The way I understand how chip and PIN works, you insert the card into the reader which powers up the chip. The merchant transmits the transaction info to the chip. You enter your PIN which gets transmitted to the chip. The chip then uses the private key embedded in it to encrypt those pieces of data. That encrypted data and the card number is sent to the credit card processor, who holds the card's corresponding public key. They look up the card number, find its public key, and decrypt the data. The card number is no longer the gateway to your money, it's just a reference number for looking up the public key. It's the public/private key pair safeguarding your money and authenticating the transaction, and using the private key requires physical access to the card's chip and the corresponding PIN.

    • by NetNed (955141)
      It's just a blame shift and the issuers are not going to stop till they can make US consumers responsible to prove fraud while still on the hook for whatever charges were made. Same as in Europe where the system has been corrupted already but the banks are silent on it and where the consumer has to prove the charges are fraudulent


      Like this: [krebsonsecurity.com]
      or this: [theregister.co.uk]

      And many more on the internet that I am more then surprised the slashdot community didn't point out. Much different community then ten years ago on here
    • by tlhIngan (30335)

      That has nothing to do with chip and pin.

      And ultimately, how would you do chip and pin for online retail? You know, people that literally have to type their credit card number into a field? So indifferent to chip and pin, that is going to keep working. And I suspect that indifferent to chip and pin, somewhere in the target billing system there will be a list of credit card numbers, expiration dates, and security codes. A hacker gaining access to that database isn't going to care if the cards were chip and p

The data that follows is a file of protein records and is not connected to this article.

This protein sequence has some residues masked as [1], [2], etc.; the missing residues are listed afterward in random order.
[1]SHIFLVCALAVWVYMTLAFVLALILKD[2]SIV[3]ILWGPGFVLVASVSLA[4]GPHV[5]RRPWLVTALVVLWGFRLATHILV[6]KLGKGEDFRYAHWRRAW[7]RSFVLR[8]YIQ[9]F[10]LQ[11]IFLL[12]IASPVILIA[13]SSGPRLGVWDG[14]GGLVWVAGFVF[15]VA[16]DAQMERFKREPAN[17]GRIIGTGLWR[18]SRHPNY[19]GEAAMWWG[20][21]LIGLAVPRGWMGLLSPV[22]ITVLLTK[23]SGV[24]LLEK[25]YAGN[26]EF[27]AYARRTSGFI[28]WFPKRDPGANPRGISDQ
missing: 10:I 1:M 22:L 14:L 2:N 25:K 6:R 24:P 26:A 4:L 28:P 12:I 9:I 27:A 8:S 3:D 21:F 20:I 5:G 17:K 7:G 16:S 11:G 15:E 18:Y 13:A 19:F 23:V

• Online sales use a challenge-response system to ensure you have the card and know the PIN. You don't enter the PIN into any website, though, just the little card reader. The challenge-response system is run by the bank, I think. You're redirected there as a part of the sale to verify. Kind of like the Verified by Visa thing, but instead of just entering a password, you do the whole challenge-response thing with your card and reader.

      This is how it's done in Europe, at least.

      In POS systems, the PIN never leav

  • by PvtVoid (1252388) on Wednesday April 30, 2014 @12:50PM (#46880735)
    The U.S. is finally catching up with Bulgaria on this one.
  • Walmart started doing this about a month ago in my area. Unfortunately for me the chip doesn't
    work on my card so every time I go to walmart they have to manually key in my credit card number.

  • Nope (Score:5, Insightful)

    by Mike Ice (3637719) on Wednesday April 30, 2014 @01:06PM (#46881005)
    We will not gain parity simply because Target said "make it so". Sadly the cheap and easy CC system the US uses is the easy thing to stay with. Expect an extension of the current system just before it expires in 2015. Nobody want to spend money to be more secure - "that won't happen to us" mentality rules here in the States...
  • Was recently in Italy and had to beg a kindly local woman to buy me a train ticket with her card as the ticket machine would not accept either cash (in the wrong denominations) or my magnetic stripe card. They're probably used to us visiting 3rd-worlders.
  • by TechyImmigrant (175943) on Wednesday April 30, 2014 @01:17PM (#46881129) Journal

    My wife has a retail store and a credit card reader.

    If I wandered into the bank and asked how I get a C&P terminal for the store, they would stare at me blankly. It simply isn't available. The terminals exist, but the bank isn't going to talk to it until they're good an ready to, which at the current rate of progress is 'never'.